The Bible was originally written as 66 separate books, with each book being one continuous text. In other words, there were no “chapter” and “verse” divisions, but these books flowed like any other book would. Therefore, it is no more prudent to rip a single verse out of Scripture than it would be to take a single sentence from the middle of any other book and make it stand alone. But many poor Biblical interpretations do just that, which brings us to our next guideline:
No Doctrine Should Be Built On A Single Verse
Whenever an entire doctrine, especially an unconventional “new” one, is backed up by one or maybe two ambiguous, obscure verses of Scripture, look out! Pseudo-Christian cults are notorious for doing this. Before we can arrive with certainty at a particular interpretation for any verse or passage, we must compare this interpretation with what the rest of the Bible says. Here is an example used by the “Church of Jesus Christ of Latter-Day Saints”:
“I have said, Ye are gods; and all of you are children of the most High.” (Psalm 82:6)
You aren’t going to find anything else in the entire Bible that would even remotely suggest that man is a “god”, but this single verse (and the Lord Jesus’ quotation of it in John 10:34) are used to support the Mormon doctrine that man has the capacity to become divine. Although there are abundant verses that demonstrate that this is in no way true (e.g., Deut. 4:35;1 Sam. 2:2; 2 Sam. 7:22; Is. 44:6-8, 45:5, 21), and although the word translated as “gods” is also translated as “judges” elsewhere (e.g., Ex. 21:6, 22:8 — which is the obvious meaning here in Psalm 82: that these are “judges”, men of authority and power), these two single verses are used to prop up a heresy that has no real Biblical support. By keeping in mind the principle that the whole of Scripture must be in agreement with any doctrine drawn from a single passage, errors such as this could easily be avoided. But the reason that such a bizarre interpretation is drawn from passages like this has a lot to do with our next guideline:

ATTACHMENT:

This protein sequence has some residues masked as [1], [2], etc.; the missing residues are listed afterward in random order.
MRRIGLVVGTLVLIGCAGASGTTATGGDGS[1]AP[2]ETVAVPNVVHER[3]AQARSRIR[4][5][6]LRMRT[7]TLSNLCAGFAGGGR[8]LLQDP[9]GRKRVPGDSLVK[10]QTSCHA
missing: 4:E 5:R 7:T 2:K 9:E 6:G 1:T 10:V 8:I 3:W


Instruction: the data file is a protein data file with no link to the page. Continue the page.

Read The Meaning Out Of The Passage, Not Into It
Solid Biblical interpretation starts with practicing exegesis (reading the meaning “out” of the text), not eisegesis (reading a meaning “into” the text). The reason that the Mormons teach that Psalm 82 teaches that man is a god and the reason that the Prosperity teachers teach that Philippians 4 tells us that we can have and do whatever we want is not because that is the most straightforward interpretation of the text, but because they have already arrived at those doctrines beforehand.
A good crime scene investigator will objectively evaluate all the evidence that they find in order to determine the truth of what has happened. A poor or biased investigator will attempt to interpret the evidence to fit their own preconceived notions. Often, they will ignore, alter, or suppress any evidence that is contrary to what they have already decided to believe. So it is with many who misinterpret the Bible. They attempt to “cherry-pick” verses, ripping them from their context and then twisting them in order for them to fit their own predetermined Theologies. They don’t approach the Bible with the idea of letting it speak God’s Words to them, but rather they approach the Bible and attempt to make it say what they have alreadydecided. We must let the Bible change our beliefs to fit what it says, not change what it says to fit our beliefs.
Consider The Setting